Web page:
Ebene News – GB – Uber drivers are non-self-employed, according to Supreme Court rules

Taxi app company Uber should classify its drivers as workers rather than self-employed, UK Supreme Court ruled

Decision means tens of thousands of Uber drivers will be entitled to minimum wage and vacation pay

The move could leave Uber with a hefty compensation bill and have wider consequences for the odd-job economy

In a long-standing legal battle, Uber appealed to the Supreme Court after losing three previous rounds

Former Uber drivers James Farrar and Yaseen Aslam, who initially won an employment tribunal against the transport apps giant in October 2016, told the BBC they were “delighted and relieved” by the decision

“I think it’s a huge achievement in that we were able to pit ourselves against a giant,” said M Aslam, President of the & Couriers Union (ADCU) Drivers App

“We didn’t give up and we were consistent – no matter what we went through emotionally, physically or financially, we held on”

Uber appealed the labor court decision, but the employment appeal court upheld the decision in November 2017

The taxi enforcement company for the ride then took the case to the High Court, which again upheld the ruling in December 2018

Friday’s decision was Uber’s last appeal, as the Supreme Court is Britain’s highest court and has final say on legal matters

Looking at these and other factors, the court determined that the drivers were in a position of subordination to Uber, with the only way to increase their income being to work more hours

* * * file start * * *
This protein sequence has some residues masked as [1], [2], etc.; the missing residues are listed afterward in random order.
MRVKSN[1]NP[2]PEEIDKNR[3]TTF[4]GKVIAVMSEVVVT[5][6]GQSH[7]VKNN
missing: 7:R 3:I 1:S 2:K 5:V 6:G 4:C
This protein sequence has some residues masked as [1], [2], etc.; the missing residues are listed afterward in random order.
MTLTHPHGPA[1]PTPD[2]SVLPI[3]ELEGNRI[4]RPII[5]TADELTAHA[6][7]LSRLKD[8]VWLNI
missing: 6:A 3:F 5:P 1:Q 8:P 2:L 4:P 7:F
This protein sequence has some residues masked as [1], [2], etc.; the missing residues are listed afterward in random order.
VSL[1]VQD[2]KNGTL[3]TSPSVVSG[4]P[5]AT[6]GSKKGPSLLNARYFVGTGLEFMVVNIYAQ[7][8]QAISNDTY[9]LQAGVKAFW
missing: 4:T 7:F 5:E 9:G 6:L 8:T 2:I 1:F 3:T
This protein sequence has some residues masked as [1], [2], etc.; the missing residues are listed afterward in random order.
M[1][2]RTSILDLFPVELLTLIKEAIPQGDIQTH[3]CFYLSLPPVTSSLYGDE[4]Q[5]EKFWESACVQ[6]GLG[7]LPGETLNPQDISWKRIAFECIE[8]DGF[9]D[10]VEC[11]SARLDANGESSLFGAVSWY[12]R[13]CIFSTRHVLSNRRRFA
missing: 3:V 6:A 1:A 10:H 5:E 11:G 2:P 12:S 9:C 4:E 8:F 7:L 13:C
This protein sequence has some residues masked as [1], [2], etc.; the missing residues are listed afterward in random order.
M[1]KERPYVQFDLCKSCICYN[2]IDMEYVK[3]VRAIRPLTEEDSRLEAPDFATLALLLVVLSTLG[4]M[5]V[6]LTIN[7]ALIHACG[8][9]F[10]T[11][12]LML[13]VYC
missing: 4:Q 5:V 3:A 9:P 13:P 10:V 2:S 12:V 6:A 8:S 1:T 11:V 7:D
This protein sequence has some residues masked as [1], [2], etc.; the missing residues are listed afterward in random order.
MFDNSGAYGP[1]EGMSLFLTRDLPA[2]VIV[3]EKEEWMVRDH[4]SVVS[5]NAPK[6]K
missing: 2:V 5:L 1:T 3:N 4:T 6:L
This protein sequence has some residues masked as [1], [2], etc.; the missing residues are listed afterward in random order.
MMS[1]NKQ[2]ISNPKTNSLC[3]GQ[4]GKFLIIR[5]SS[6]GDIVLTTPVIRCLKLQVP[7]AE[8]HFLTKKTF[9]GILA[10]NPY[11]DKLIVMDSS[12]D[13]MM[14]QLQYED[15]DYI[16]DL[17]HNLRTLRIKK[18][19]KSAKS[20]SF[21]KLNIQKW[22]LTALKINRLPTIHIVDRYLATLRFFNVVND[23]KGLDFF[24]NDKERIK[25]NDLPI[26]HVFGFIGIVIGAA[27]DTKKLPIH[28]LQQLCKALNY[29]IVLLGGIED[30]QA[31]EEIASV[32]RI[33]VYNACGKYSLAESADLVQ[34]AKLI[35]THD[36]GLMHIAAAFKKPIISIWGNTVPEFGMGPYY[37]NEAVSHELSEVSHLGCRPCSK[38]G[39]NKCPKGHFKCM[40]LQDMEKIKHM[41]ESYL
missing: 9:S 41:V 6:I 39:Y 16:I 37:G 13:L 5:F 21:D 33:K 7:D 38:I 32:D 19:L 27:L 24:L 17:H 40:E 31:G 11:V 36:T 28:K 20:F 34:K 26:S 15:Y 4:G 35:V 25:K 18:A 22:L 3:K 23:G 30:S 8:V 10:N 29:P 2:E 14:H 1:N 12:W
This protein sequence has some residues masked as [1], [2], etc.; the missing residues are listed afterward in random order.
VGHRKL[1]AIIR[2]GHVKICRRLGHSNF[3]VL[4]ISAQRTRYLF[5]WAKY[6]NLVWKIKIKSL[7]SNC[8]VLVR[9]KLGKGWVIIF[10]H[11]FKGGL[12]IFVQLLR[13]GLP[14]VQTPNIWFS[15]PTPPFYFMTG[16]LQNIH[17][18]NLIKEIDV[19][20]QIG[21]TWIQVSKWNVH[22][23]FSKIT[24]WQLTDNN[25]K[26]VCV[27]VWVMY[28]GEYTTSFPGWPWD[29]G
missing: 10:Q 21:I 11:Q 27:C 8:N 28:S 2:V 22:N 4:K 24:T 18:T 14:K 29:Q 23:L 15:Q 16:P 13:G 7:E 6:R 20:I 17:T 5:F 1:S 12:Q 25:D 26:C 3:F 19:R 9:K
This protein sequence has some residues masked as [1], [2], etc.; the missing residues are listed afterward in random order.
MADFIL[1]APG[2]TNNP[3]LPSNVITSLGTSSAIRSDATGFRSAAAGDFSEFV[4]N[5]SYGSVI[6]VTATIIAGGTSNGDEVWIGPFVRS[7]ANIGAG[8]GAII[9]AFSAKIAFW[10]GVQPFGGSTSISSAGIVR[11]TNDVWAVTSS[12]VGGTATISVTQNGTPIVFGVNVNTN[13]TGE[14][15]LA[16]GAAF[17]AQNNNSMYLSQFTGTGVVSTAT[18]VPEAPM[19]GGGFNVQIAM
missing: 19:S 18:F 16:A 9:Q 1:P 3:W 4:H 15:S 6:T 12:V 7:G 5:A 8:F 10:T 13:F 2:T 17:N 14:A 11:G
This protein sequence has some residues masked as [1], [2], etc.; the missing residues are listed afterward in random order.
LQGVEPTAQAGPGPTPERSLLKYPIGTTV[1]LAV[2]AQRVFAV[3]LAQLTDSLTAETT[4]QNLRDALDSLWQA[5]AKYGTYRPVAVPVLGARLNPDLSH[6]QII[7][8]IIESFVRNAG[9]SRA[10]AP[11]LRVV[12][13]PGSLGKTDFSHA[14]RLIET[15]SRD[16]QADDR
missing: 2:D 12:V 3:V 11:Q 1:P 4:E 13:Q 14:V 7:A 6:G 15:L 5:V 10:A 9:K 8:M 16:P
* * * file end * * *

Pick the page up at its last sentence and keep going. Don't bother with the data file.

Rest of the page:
A key point of the Supreme Court ruling is that Uber must consider its drivers to be “workers” from the time they log into the app, until they log out

Uber drivers typically spend time waiting for people to book rides on the app Previously, the company said if the drivers were workers, it would only count the time during rides when a passenger is in the car

“It’s a win-win-win solution for drivers, passengers and cities This means that Uber now has the right economic incentives not to overload the market with too many vehicles and too many drivers”, said James Farrar, secretary general of ADCU

However, questions remain about how the new classification will work and how it will affect workers in the odd-job economy who work not only for Uber, but other competing apps as well.

M Aslam, who says Uber’s practices forced him out of the business because he couldn’t make ends meet, plans to become a pilot for the app again. But he’s upset that it took so long

“It took us six years to establish what we should have achieved in 2015 Someone somewhere, in the government or in the regulator, massively let down these workers, many of whom are in a precarious position,” did he declare

M Farrar points out that with fares falling 80% due to pandemic, many drivers are struggling financially and feel trapped in Uber’s system

“We see a lot of our members earning £ 30 gross a day right now,” he said, explaining that government-issued self-employment grants only cover 80% of a driver, which is not even enough to pay their fees

“If we had these rights today, these drivers could at least earn a minimum wage to live”

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Ebene News – GB – Uber drivers are non-self-employed, Supreme Court rules

Source: https://www.bbc.co.uk/news/business-56123668